Bowsprit design - Resolving forces

Discussion in 'Sailboats' started by ODL, Aug 9, 2010.

  1. ODL
    Joined: Aug 2010
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    ODL New Member

    There is a length of pre-fab carbon pole on the boat I hope to buy.

    I'd like to determine if it is suitable to be used as a bowsprit for an Asymmetric sail of approx. 440 sqr feet.

    I think the first step is to resolve the forces I could expect under loading into their horizontal and vertical components.

    The shear strength of the pole would compare to the vertical loading, the compression/buckling strength to the horizontal.

    I recognise that the vertical component will deflect from the centreline as the sail loads up and the luff falls off.

    Any other things to consider at this stage? Any ideas as to how I could estimate the forces in the tack line/halyard?

    Regards, ODL
     
  2. latestarter
    Joined: Jul 2010
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    latestarter Senior Member

    I see you have just joined.
    You will get more and better replies if you provide sketches and more details.

    Before being able to analyze your problem there are a lot of factors to take into consideration. If you are unable to obtain accurate figures for all of them it would not give a relevant result. I am assuming the pole is unstayed and acts like a cantilever.

    How far will the pole extend beyond its support. Is it circular. Does it taper. Do you have or can you calculate the section modulus and cross sectional area. What are the allowable stresses and modulus of elasticity for the carbon used.

    When you say horizontal and vertical components, as this is a cantilever it would be clearer to use the terms axial ( along the pole) and radial ( at right angles to the pole).

    You have not mentioned the bending moment, which is likely to produce the biggest stress.


    Estimating the forces in the tack line and halyard is beyond my experience.

    From the above I am doubtful that you will be able to come up with a meaningful result.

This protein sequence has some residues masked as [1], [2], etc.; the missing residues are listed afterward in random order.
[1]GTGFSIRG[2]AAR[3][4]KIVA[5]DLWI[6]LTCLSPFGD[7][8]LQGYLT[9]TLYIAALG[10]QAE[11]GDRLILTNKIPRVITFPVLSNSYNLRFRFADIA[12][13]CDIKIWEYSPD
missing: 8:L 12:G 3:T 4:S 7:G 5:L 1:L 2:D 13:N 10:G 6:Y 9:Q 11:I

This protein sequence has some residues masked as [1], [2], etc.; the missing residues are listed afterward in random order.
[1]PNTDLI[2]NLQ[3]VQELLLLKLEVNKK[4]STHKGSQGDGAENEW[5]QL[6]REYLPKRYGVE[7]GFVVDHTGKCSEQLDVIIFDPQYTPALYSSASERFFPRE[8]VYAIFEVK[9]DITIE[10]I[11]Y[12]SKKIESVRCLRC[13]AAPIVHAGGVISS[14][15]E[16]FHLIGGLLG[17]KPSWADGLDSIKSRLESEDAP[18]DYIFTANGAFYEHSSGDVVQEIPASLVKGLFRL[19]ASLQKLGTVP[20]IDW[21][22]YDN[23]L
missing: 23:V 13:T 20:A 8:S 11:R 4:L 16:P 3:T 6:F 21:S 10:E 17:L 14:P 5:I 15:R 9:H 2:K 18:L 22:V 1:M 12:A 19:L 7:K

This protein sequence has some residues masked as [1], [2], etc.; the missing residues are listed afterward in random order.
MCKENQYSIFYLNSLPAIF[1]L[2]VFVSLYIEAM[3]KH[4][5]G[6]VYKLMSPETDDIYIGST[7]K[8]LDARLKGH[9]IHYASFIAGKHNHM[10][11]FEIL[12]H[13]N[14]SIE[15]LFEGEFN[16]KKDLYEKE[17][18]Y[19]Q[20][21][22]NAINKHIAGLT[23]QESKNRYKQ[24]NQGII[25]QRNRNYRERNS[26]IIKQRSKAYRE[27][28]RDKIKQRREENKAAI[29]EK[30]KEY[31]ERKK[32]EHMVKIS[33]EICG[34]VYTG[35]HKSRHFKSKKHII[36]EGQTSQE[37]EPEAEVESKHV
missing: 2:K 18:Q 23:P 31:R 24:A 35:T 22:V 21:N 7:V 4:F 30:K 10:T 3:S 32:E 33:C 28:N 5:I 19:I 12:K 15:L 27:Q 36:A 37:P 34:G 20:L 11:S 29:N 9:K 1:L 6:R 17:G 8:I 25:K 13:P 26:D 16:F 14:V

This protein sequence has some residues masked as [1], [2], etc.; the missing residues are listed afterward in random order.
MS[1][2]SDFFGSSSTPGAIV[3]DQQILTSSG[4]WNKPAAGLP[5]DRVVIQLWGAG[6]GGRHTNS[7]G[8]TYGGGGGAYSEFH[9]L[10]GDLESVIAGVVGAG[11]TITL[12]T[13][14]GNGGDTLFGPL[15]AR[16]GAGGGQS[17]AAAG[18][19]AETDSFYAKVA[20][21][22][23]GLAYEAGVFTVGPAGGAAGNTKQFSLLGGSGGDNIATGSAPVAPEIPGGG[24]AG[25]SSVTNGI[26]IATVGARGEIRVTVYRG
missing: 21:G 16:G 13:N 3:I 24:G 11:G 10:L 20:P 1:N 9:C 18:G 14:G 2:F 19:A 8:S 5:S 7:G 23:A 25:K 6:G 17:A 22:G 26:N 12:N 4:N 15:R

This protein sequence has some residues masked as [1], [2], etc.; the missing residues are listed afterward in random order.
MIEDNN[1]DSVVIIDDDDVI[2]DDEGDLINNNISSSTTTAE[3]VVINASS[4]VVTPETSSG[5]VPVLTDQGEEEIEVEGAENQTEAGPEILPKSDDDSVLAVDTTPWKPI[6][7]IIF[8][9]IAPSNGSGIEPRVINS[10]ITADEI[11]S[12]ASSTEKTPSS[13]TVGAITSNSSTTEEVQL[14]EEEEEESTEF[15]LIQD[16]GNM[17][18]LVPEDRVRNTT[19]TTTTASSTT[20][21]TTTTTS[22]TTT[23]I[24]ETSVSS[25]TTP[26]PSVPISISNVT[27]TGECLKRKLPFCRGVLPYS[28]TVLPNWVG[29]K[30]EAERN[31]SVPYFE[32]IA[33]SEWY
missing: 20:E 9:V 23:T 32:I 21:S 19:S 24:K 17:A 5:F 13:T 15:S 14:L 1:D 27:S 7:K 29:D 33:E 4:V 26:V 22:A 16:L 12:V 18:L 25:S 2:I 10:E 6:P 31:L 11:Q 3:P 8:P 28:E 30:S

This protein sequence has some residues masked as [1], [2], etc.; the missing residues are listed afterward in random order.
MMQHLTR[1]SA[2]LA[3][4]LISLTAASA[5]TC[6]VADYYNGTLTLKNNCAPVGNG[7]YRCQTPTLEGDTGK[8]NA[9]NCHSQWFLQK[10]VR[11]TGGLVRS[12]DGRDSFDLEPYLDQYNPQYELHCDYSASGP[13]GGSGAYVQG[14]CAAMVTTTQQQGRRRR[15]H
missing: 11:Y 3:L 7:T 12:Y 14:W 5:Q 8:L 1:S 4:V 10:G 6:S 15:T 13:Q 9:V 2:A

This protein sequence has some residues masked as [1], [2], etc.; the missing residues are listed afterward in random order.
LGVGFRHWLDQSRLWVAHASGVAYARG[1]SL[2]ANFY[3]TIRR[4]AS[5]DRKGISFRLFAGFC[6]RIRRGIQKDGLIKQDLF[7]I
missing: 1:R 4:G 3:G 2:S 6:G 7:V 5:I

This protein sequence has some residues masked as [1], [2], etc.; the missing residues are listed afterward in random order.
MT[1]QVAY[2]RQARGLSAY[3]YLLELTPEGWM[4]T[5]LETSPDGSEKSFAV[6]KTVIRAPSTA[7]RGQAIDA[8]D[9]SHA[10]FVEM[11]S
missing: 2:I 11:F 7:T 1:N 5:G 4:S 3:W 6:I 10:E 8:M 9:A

In view of the number of unknowns I think your best move, given you live in Southampton with so many boats nearby, is to see if you can find boats with similar arrangements to your idea and see if it is comparable.
    What would be the consequences if it failed.
     
  3. fastwave
    Joined: Jan 2007
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    fastwave Senior Member

    In your case I would take the breaking strength of the tack line and add a safety factor on top. The line is more stretchy than carbon so it can absorb more shock loading, so u need to put quite a bit extra.
    That would be the easiest way apart from putting a load cell on it and sailing for a while.
     
  4. foxy
    Joined: Aug 2009
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    Location: Florida

    foxy Junior Member

    I know this sounds simplistic, but I have never had a sail maker give me a better number and I have never had a sprit break when designing to these tack loads.

    A quick rule of thum.
    Tack load in kg = area in square meters X 5 or
    Tack Load in lb = area in square feet

    The assumption is that you will not be able to carry the chute in apparent wind ranges that will exceed this load.

    The second method is
    Tack load in kg = area in M^2 X wind velocity squared X .02104

    Using this formula, you will equal the rule of thumb in about 16 kts apparent.
     
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  5. Paul B

    Paul B Previous Member

    Thanks for that info. We had a similar discussion a couple of years ago on this thread when I was putting a pole on my boat. None of the calculations anyone gave me seemed to make sense.

    FYI: Looking at your rule of thumb I would mention the Melges 24 uses a Harken Carbo 40 for the tack line. It has a SWL of 485 lbs (breaking 1620). The kite on the Melges is 670 sq ft. So either they are exceeding the SWL on the block or your rule is a bit conservative.